The Kochs and Trump
As a candidate for president, Donald Trump made some noises about opposing military interventions and reducing the Pentagon’s footprint overseas. Thanks largely to his senior advisor Steve Bannon, Trump also came to embrace the radical anti-government positions that right-wing libertarians favor.
But Charles and David Koch actively disliked Trump (a third brother, Bill, supported the Republican nominee). As the 2016 campaign heated up, rumors circulated of a Koch-funded anti-Trump campaign and of Charles Koch even supporting Hillary Clinton. Those turned out to be false. The Kochs didn’t activate their network to support Trump, but they also didn’t rule out cooperation.
Indeed, a number of Koch-friendly politicians and operatives were embedded in the campaign, from Mike Pence (Trump’s running mate) to Corey Lewandowski (Trump’s campaign manager, fired in June 2016). Marc Short, Pence’s communications advisor and then Trump’s legislative director, once headed up Freedom Partners, a Koch-funded organization. “The vacuum in Trump not having his own network is filled by people who’ve been cultivated for years by the Koch network,” Richard L. Hasen, a UC Irvine law professor told the Los Angeles Times.
It wasn’t long after the administration took office that the Koch brothers began to investigate how the Trump team could advance their agenda. They welcomed Trump’s pullout from the Paris climate accord, the various environmental regulations that the administration rolled back, and the congressional effort to kill the Affordable Care Act.
By May, the brothers identified Trump’s tax plan as something they could get behind — in a big way. As the fight intensified in Congress, the Koch network was going all out. Tim Phillips, president of the Koch-affiliated Americans for Prosperity, told the Boston Globe: “It’s the most significant federal effort we’ve ever taken on.” The Koch network has pooled $400 million for the next two years of political work, and it’s applying a good chunk of that to getting the tax bill passed. It’s been a full-court press with op-eds and $8 million in attack ads.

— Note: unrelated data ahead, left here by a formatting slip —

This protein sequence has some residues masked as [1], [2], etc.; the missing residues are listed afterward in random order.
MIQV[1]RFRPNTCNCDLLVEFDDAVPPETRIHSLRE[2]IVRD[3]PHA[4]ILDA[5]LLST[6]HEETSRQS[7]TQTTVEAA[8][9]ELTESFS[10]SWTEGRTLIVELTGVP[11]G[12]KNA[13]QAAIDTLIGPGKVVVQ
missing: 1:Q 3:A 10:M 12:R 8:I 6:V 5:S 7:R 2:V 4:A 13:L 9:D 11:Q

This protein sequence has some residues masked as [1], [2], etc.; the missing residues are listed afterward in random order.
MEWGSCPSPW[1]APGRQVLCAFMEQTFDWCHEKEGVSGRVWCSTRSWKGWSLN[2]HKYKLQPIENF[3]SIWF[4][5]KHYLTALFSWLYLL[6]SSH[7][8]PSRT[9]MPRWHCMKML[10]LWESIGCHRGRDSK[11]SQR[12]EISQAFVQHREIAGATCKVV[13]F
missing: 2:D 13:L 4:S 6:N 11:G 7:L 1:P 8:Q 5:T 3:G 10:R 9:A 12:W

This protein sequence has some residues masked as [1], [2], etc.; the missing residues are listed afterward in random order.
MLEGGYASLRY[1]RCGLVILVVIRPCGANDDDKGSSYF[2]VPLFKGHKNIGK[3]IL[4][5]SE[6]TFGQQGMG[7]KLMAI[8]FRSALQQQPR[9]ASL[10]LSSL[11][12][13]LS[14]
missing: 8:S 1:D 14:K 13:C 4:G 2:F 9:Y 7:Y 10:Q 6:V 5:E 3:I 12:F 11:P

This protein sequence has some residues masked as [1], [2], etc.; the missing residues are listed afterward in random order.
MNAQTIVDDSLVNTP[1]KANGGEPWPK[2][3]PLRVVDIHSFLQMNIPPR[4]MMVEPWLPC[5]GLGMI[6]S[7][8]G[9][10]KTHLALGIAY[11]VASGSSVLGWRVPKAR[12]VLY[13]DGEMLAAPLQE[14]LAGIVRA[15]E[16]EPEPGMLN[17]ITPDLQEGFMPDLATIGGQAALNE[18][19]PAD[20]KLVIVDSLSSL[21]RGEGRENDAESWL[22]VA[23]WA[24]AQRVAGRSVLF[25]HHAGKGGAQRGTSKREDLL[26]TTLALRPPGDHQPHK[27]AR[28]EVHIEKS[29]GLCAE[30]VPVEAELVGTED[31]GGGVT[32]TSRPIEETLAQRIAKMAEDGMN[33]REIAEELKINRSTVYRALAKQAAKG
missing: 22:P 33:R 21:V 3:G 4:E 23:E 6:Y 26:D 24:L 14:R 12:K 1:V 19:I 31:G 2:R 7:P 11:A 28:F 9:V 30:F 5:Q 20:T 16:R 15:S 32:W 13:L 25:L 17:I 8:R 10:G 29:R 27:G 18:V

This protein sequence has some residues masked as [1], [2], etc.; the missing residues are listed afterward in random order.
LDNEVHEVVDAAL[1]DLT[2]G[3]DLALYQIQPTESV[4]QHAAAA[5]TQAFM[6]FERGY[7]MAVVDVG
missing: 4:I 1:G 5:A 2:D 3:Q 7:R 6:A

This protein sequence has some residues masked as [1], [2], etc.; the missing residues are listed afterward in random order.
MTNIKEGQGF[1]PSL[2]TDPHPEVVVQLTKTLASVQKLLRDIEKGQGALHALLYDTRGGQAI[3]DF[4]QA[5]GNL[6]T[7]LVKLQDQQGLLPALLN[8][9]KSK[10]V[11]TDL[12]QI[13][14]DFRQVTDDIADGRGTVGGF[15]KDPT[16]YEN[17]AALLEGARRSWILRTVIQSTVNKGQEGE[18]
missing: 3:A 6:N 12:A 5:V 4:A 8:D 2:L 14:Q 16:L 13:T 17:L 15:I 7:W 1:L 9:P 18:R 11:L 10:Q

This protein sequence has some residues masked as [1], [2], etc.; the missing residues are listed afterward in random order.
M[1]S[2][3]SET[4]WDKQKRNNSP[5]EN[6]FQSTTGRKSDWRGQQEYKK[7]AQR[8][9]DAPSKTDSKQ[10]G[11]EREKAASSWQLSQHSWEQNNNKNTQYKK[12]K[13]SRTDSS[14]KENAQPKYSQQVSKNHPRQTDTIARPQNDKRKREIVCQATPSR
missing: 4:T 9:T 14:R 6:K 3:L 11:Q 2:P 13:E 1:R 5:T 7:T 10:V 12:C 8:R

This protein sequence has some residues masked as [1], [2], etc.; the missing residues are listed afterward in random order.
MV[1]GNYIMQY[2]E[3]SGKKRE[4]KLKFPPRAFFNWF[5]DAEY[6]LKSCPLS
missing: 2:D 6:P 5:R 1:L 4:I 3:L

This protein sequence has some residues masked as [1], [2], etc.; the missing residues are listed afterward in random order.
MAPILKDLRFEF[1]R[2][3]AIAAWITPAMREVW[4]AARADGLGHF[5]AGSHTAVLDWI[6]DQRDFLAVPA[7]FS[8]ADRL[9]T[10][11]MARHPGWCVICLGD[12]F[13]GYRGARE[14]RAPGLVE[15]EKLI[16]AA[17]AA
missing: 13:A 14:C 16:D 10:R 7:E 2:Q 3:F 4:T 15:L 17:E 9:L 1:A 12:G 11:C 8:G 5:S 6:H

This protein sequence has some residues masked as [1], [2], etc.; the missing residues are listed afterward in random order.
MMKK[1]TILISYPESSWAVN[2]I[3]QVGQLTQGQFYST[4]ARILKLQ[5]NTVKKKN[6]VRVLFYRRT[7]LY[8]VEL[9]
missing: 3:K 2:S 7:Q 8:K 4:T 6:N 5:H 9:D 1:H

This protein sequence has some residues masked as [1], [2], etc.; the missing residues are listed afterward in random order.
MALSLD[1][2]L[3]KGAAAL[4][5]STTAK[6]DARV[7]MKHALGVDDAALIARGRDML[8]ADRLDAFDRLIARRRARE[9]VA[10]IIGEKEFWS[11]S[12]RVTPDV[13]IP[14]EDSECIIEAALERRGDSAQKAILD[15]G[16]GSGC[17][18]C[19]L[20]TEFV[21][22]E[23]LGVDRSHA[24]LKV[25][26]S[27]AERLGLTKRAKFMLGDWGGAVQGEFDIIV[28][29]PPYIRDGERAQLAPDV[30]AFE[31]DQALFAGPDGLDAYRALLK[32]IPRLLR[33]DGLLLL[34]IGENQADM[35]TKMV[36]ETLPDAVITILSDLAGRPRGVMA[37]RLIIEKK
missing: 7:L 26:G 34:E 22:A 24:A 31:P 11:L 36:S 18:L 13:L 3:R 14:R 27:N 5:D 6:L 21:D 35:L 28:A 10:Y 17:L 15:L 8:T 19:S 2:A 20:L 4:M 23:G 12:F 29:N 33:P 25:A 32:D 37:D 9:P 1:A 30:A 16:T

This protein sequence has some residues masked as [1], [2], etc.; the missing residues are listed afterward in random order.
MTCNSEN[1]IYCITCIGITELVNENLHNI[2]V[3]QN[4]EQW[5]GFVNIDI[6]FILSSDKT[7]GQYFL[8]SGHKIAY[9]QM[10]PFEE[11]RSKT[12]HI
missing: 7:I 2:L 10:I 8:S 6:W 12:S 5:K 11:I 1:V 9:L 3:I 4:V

So, let’s dispense with the notion that the Kochs can be relied on to fund a big-tent effort against Trump. They don’t like his positions on immigration, marijuana, or criminal justice reform. But they’re eager to exploit Trump as a “useful idiot” in their campaign to pillage the commonwealth.
Against the Globalists
It’s easy for me to take a principled stand against taking money from the Kochs. They haven’t offered me any. But here are some reasons why others might think twice about taking their anti-war resources.
The ideological reason: A progressive anti-war position is part of a larger internationalist program that supports global peacekeeping and post-conflict reconstruction, robust environmental programs, transnational anti-poverty efforts, and human rights mechanisms that hold countries and individuals accountable. The Kochs aren’t interested in any of that.
All of the prescriptive elements of the progressive internationalist agenda require strong states. The Kochs believe that the invisible hand of the free market will solve all problems, without any state guidance or interference. In the same way that Margaret Thatcher didn’t believe in society, only individuals, the Kochs don’t really believe in the international community. The only transnational force that has any import for them are transnational corporations. Their anti-war funding thus comes with some serious (if often hidden) ideological strings attached.